Late Wednesday afternoon, Politico fired, “effective immediately,” foreign policy contributor Julia Ioffe for a vulgar tweet suggesting that President-elect Donald Trump may be committing incest with daughter Ivanka. It came in light of reports the Trump daughter would occupy the First Lady’s office in her father’s White House, which Trump spokesmen denied.
The decision came just prior to her official departure to The Atlantic. Ioffe has since repeatedly apologized for her offensive statement and deleted the tweet in question, which can be found below:
In an e-mail obtained by The Washington Post’s Erik Wemple and others, Politico Editor-in-Chief John Harris and Editor Carrie Budoff Brown wrote to staff that her “tweet this afternoon about President-elect Trump — currently and understandably racing across social media — is a clear example of the opposite of what we were talking about” concerning acceptable use of social media.
“Julia had previously announced she is taking her work to the Atlantic. We have accelerated the close of her POLITICO contributor contract, effective immediately,” Harris and Brown added before concluding that they “understand how absolutely infuriating it is to have incidents like this tarnish POLITICO.”
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Ioffe seemed to have doubled down and offered only half-hearted apologies prior to her firing as she ruled in separate tweets that “[w]e have a President-elect who popularized ‘saying what everyone is thinking,’ but I guess my phrasing should have been more delicate.”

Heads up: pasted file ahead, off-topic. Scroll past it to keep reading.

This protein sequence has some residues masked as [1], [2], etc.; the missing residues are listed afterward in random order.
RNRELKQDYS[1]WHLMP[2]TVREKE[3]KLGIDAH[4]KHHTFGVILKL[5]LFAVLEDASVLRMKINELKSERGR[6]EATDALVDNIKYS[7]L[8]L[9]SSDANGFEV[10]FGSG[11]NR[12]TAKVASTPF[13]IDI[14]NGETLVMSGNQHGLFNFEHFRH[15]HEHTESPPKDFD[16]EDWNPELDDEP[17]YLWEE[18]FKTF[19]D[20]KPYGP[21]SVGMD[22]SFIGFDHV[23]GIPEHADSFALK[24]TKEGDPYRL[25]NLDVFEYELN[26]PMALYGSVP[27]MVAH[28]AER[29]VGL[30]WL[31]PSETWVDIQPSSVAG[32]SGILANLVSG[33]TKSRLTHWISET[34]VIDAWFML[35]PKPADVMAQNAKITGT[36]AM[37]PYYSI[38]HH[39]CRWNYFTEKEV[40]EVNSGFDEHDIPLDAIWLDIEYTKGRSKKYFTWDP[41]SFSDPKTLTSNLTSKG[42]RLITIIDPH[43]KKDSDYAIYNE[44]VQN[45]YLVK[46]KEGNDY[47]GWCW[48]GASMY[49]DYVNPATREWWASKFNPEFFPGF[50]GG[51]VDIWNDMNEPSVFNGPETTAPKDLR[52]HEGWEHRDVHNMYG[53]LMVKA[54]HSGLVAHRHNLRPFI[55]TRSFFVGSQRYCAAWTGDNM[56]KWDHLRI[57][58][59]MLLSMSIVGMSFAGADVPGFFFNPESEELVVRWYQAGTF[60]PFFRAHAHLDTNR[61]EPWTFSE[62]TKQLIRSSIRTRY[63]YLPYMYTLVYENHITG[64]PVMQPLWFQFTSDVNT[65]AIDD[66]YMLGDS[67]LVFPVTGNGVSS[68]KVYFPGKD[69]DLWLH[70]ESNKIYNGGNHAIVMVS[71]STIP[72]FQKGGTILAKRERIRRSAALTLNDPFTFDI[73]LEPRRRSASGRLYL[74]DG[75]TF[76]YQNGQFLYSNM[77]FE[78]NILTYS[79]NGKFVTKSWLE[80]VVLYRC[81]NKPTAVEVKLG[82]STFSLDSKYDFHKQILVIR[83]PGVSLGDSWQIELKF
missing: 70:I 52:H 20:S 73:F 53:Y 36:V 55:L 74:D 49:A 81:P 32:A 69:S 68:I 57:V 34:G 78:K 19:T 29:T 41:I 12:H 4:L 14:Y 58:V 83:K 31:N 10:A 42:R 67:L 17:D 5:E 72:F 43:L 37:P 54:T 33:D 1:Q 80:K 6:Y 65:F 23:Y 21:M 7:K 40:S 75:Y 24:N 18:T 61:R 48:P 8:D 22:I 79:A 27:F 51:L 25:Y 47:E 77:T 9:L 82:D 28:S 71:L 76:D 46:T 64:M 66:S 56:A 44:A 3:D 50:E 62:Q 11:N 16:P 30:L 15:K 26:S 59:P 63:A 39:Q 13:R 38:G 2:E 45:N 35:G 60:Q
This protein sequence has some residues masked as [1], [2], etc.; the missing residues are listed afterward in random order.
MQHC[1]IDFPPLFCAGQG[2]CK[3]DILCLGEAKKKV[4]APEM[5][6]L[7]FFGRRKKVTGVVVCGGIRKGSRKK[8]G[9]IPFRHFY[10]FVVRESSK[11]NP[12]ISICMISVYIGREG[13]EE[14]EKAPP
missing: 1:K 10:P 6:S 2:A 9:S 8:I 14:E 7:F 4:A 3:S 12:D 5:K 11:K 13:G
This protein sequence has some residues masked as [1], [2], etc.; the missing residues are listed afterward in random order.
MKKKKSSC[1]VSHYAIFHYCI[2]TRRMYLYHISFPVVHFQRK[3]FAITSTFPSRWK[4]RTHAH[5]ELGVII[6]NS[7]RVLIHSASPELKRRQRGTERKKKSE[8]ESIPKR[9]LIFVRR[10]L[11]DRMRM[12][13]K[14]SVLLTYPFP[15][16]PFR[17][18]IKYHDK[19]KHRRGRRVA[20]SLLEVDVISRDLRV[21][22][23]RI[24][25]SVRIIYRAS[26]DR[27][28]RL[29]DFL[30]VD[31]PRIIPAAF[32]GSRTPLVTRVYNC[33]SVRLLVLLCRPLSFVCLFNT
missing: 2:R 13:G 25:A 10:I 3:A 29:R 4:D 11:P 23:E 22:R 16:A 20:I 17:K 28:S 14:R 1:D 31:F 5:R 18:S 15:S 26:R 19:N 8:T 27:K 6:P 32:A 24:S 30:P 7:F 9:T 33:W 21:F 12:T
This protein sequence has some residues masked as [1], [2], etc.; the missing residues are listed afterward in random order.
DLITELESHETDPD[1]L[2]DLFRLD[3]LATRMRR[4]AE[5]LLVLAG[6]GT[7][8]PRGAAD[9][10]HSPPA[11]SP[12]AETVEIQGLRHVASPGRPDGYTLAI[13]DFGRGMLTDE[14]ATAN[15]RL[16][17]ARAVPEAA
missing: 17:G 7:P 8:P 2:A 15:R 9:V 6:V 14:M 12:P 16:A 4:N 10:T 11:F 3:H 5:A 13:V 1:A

Right around the time of the Politico e-mail, Ioffe hinted that her firing was akin to what occurs under authoritarian regimes with press outlets that challenge the:
The foreign policy expert appeared to have received a cue to stop digging herself a deeper hole as she began providing more appropriate apologies that labeled her own tweet as “a crass joke”:
Wemple reported just after 7:00 p.m. Eastern on Twitter that The Atlantic has decided not to take any further action against Ioffe because they’re “confident” she will not stray from the magazine’s standards of conduct. Additionally, Wemple stated that The Atlantic was comfortable with Ioffe’s apologies in the hours since her incest tweet.
Going forward, it’ll be worth seeing if any of the major broadcast networks cover Ioffe’s tweet seeing as how ABC, CBS, and NBC dedicated over 14 minutes of coverage over a two day period in December 2014 to congressional staffer Elizabeth Lauten criticizing President Obama’s daughters in a post on her personal Facebook page.
As my colleague Kyle Drennen wrote at the time while comparing the Lauten coverage to that of ObamaCare architect Jonathan Gruber:
When the networks saw the opportunity to attack an unknown Republican staffer for a personal posting on social media they found the air time. In contrast, when a central Obama advisor was caught undermining the President's signature legislation, the same media outlets provided only the bare minimum of coverage and quickly moved on.